Two-Thirds of U.S. Youth Check Out as Physically Fit

October 3, 2006

COLUMBIA, S.C. -- Approximately a third of U.S. boys and girls, ages 12 to 19, failed to meet cardiovascular fitness standards, with overweight and sedentary lifestyles taking much of the blame, according to a national survey.

COLUMBIA, S.C., Oct. 3 -- Approximately a third of U.S. boys and girls, ages 12 to 19, failed to meet cardiovascular fitness standards, with overweight and sedentary lifestyles taking much of the blame, according to a national survey.

Boys were more fit than girls, while older boys had higher fitness scores than younger boys, reported Russell Pate, Ph.D., of the University of South Carolina, and colleagues, in the October issue of the Archives of Pediatrics & Adolescent Medicine.

Among girls, the reverse was true with younger girls having higher scores than older girls. Race and ethnicity were not factors.

The study included a sample of 4,732 young people from the National Health and Nutrition Examination Survey (NHANES) from 1999 to 2002. Complete data were available for 3,287 of the participants, a demographically comparable sample, the researchers said. Fitness as measured by maximal oxygen uptake (VO2max) was determined by a submaximal treadmill exercise test.

Normal weight was defined as less than the 85th percentile of BMI for age. At-risk-for-overweight was above the 85th percentile but less than the 95th percentile. Overweight was at or higher than the 95th percentile.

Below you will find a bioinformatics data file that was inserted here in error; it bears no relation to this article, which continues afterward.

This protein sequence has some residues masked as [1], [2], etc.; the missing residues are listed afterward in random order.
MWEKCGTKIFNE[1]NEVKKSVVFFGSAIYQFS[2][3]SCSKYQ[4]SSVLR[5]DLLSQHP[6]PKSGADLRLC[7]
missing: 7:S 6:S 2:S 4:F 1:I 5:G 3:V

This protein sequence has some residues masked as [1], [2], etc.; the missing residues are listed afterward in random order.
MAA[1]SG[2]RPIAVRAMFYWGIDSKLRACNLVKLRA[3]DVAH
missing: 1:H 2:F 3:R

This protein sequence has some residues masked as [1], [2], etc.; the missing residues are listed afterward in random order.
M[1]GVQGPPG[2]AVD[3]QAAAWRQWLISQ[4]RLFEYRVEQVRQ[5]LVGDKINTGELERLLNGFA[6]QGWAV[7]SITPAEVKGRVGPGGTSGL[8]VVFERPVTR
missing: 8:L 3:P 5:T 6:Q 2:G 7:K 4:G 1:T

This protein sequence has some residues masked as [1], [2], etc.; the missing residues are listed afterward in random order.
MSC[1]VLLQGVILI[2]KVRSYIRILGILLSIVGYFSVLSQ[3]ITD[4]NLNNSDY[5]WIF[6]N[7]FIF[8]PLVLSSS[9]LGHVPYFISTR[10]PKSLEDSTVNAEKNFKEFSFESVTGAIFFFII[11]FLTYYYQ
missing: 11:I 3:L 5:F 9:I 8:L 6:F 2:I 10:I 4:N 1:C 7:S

Estimated VO2max was higher in boys (mean SE, 46.4 0.4) than in girls (38.70.3), but did not differ across race and ethnicity groups. Mean VO2max, was approximately 17% lower among girls than boys in the overall sample, the researchers reported.

Generally, among males, older participants, ages 18 to 19, were more likely to meet standards for VO2max than those ages 12 to 13 (71.7% vs 55.3%). Among girls, the opposite was true. Of the younger participants, 64.1% met the standards compared with 62.3% of the older girls.

For both boys and girls, those in the normal weight group had significantly higher estimated fitness levels than those in the at-risk-for-overweight and overweight groups. Physical activity promoted physical fitness, whereas a sedentary lifestyle was linked to diminished physical fitness.

For example, boys who commuted through walking or biking, participated in vigorous physical activity, or did strengthening exercises during the previous 30 days were more fit than those who did not report these activities (VO2max 49.2 vs 41.9 P

Accordingly, they said, several expert panels have recommended that physicians counsel pediatric and adolescent patients about the importance of meeting current physical activity guidelines.